• flyingpants265 - Monday, June 29, 2020 - link

    No front stereo speakers = no buy. I refuse to cup my hand around a phone to try to hear it in all conditions over background noise, whether home or outside. All phones should have front stereo speakers, there's absolutely no excuse not to have them, they can be mostly hidden behind glass.

    Is that a typo in the title?
    Reply
  • Andrei Frumusanu - Monday, June 29, 2020 - link

    It does have stereo speakers, albeit the bottom one is traditional bottom firing. What title? Reply
  • Maxpower2727 - Monday, June 29, 2020 - link

    Like basically all other flagship phones, this has a front-firing speaker at the top of the phone and a bottom-firing speaker at the bottom, which is a stereo configuration and sounds great (no cupping needed). There are no manufacturers making flagship phones with dual front speakers, so unless you want to keep using an old phone, you're going to be out of luck. Reply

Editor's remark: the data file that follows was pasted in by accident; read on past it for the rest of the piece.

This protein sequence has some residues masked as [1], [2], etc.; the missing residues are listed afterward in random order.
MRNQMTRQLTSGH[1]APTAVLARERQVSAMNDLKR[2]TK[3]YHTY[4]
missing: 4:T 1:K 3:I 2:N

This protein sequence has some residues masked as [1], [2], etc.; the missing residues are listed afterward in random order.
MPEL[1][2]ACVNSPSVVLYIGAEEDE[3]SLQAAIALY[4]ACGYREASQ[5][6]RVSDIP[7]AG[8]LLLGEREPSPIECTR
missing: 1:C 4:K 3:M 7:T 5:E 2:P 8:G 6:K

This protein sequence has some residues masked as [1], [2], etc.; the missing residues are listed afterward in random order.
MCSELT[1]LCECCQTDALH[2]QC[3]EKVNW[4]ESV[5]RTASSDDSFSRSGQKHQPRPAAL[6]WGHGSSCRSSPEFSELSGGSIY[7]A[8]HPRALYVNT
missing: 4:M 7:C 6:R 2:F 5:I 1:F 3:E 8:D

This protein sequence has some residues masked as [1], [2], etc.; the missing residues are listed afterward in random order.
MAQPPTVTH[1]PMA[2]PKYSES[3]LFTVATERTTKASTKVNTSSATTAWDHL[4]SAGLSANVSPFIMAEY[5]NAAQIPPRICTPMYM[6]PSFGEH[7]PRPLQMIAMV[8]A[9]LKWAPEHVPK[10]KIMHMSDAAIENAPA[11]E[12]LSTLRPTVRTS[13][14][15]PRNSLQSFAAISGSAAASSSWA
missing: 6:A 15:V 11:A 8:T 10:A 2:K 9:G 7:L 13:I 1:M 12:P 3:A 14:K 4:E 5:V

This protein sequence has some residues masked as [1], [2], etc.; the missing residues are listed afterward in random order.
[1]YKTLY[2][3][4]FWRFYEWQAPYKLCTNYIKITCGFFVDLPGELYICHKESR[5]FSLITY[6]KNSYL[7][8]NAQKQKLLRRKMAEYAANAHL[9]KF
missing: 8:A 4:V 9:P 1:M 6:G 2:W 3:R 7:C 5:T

• flyingpants265 - Monday, June 29, 2020 - link

    No, it doesn't sound great, it sounds weird. The directionality of the sound is noticeable, it's awkward and unnecessary when I could just have loud, clear speakers facing me directly, like in landscape mode watching a movie or playing a game with a controller. The only reason we don't have front speakers on every phone is that companies want to save 2mm and $2 on a $999 phone, and you've been taught to accept it, just like the lack of a headphone jack.

    And not true, the Xiaomi Black Shark and Nubia Red Magic have front stereo speakers. They might be my only choice at this point, too bad they're missing other useful features.
    Reply